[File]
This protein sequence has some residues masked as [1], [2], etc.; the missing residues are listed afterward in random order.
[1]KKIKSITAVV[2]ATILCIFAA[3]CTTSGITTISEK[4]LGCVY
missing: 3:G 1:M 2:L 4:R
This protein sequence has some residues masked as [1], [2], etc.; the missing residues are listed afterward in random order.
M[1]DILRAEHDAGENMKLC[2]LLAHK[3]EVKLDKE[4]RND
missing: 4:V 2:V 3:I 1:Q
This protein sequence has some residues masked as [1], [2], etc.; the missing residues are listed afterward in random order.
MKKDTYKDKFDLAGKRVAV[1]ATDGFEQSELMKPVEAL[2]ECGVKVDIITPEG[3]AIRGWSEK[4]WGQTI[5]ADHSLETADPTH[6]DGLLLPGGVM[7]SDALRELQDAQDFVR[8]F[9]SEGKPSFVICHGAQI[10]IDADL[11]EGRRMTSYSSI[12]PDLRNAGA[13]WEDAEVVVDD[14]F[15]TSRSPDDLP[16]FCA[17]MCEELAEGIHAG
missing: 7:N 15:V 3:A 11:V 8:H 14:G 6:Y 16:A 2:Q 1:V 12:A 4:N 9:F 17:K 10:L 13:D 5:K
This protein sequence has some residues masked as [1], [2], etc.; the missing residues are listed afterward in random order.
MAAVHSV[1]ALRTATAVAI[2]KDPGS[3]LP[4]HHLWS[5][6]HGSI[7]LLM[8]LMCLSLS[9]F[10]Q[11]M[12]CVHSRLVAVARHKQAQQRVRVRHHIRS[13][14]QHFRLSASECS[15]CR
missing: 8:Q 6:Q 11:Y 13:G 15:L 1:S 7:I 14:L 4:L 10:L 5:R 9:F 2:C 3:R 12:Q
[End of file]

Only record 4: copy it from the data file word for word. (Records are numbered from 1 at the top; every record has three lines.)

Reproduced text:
This protein sequence has some residues masked as [1], [2], etc.; the missing residues are listed afterward in random order.
MAAVHSV[1]ALRTATAVAI[2]KDPGS[3]LP[4]HHLWS[5][6]HGSI[7]LLM[8]LMCLSLS[9]F[10]Q[11]M[12]CVHSRLVAVARHKQAQQRVRVRHHIRS[13][14]QHFRLSASECS[15]CR
missing: 8:Q 6:Q 11:Y 13:G 15:L 1:S 7:I 14:L 4:L 10:L 5:R 9:F 2:C 3:R 12:Q